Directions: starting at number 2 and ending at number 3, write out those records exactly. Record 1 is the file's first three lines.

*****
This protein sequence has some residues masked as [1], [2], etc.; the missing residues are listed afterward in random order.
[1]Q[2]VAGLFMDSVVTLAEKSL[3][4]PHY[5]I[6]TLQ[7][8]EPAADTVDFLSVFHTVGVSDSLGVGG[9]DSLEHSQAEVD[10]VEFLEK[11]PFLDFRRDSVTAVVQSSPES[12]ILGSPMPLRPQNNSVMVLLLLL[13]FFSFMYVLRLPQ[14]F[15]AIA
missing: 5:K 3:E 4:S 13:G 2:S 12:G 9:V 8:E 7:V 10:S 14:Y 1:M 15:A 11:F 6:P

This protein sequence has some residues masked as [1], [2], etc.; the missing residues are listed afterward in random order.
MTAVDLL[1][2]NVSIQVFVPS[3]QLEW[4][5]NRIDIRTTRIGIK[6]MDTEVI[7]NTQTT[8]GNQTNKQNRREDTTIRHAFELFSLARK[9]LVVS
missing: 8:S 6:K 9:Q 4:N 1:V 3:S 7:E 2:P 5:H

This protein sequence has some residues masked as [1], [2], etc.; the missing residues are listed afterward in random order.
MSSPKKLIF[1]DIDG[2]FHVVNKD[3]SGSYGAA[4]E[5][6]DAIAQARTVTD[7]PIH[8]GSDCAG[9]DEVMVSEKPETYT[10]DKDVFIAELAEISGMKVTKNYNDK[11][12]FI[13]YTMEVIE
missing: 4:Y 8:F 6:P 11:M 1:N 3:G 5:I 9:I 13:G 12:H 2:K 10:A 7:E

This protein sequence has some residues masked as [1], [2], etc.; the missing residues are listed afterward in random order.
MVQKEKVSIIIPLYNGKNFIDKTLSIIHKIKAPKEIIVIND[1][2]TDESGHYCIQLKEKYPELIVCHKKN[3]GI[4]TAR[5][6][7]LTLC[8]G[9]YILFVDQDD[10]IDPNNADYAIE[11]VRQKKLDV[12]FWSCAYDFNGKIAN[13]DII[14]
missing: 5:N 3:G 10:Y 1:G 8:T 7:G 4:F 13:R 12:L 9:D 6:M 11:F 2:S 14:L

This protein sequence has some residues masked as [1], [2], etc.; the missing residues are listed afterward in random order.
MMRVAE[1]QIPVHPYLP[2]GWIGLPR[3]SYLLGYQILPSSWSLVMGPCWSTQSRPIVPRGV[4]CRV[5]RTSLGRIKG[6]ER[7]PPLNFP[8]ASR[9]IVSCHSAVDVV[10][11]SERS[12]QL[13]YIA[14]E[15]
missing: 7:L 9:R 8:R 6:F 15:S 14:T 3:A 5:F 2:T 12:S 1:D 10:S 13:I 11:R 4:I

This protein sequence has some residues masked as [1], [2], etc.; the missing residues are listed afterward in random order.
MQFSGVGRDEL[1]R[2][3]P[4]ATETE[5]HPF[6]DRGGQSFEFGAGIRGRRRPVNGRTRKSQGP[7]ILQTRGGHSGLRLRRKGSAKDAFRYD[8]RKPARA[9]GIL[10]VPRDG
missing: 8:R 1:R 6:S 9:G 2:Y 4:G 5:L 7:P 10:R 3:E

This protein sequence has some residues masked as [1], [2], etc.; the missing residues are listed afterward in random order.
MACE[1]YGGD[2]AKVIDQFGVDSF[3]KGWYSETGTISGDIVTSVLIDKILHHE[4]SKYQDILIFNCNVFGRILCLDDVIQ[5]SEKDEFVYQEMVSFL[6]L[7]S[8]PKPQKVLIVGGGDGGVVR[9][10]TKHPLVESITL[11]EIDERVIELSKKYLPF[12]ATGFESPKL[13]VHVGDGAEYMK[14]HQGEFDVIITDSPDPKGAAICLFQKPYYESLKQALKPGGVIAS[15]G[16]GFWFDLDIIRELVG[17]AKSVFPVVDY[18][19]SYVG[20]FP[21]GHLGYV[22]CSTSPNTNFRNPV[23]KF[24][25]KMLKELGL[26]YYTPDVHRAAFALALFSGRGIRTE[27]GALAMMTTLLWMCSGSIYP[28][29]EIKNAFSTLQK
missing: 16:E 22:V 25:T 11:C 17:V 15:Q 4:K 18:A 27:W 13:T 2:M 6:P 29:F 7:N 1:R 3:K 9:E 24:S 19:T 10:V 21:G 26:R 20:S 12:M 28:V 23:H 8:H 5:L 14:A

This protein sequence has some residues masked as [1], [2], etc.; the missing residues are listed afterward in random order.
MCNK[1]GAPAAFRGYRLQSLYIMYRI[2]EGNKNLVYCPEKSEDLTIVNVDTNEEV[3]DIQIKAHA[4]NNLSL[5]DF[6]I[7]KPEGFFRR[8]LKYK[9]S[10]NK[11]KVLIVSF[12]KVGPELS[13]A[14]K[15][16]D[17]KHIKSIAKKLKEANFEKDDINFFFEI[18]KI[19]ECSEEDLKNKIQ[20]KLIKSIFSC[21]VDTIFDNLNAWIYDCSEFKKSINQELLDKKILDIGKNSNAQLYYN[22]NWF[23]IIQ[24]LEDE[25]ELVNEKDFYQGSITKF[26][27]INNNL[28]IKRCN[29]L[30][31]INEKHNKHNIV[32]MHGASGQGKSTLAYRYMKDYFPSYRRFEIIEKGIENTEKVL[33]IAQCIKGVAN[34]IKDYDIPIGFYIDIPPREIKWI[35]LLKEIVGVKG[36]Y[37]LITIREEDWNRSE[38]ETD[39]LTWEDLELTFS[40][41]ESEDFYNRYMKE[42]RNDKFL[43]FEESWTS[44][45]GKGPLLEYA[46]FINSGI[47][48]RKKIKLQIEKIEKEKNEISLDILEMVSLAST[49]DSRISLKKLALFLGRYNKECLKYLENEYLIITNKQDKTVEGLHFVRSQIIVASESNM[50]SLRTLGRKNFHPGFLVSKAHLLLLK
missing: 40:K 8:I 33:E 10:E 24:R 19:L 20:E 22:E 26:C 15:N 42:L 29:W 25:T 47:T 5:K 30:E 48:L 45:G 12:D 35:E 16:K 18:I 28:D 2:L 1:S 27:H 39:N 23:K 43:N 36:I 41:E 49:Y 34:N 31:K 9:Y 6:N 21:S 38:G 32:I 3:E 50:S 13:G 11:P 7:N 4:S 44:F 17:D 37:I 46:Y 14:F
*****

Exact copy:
This protein sequence has some residues masked as [1], [2], etc.; the missing residues are listed afterward in random order.
MTAVDLL[1][2]NVSIQVFVPS[3]QLEW[4][5]NRIDIRTTRIGIK[6]MDTEVI[7]NTQTT[8]GNQTNKQNRREDTTIRHAFELFSLARK[9]LVVS
missing: 8:S 6:K 9:Q 4:N 1:V 3:S 7:E 2:P 5:H

This protein sequence has some residues masked as [1], [2], etc.; the missing residues are listed afterward in random order.
MSSPKKLIF[1]DIDG[2]FHVVNKD[3]SGSYGAA[4]E[5][6]DAIAQARTVTD[7]PIH[8]GSDCAG[9]DEVMVSEKPETYT[10]DKDVFIAELAEISGMKVTKNYNDK[11][12]FI[13]YTMEVIE
missing: 4:Y 8:F 6:P 11:M 1:N 3:G 5:I 9:I 13:G 12:H 2:K 10:A 7:E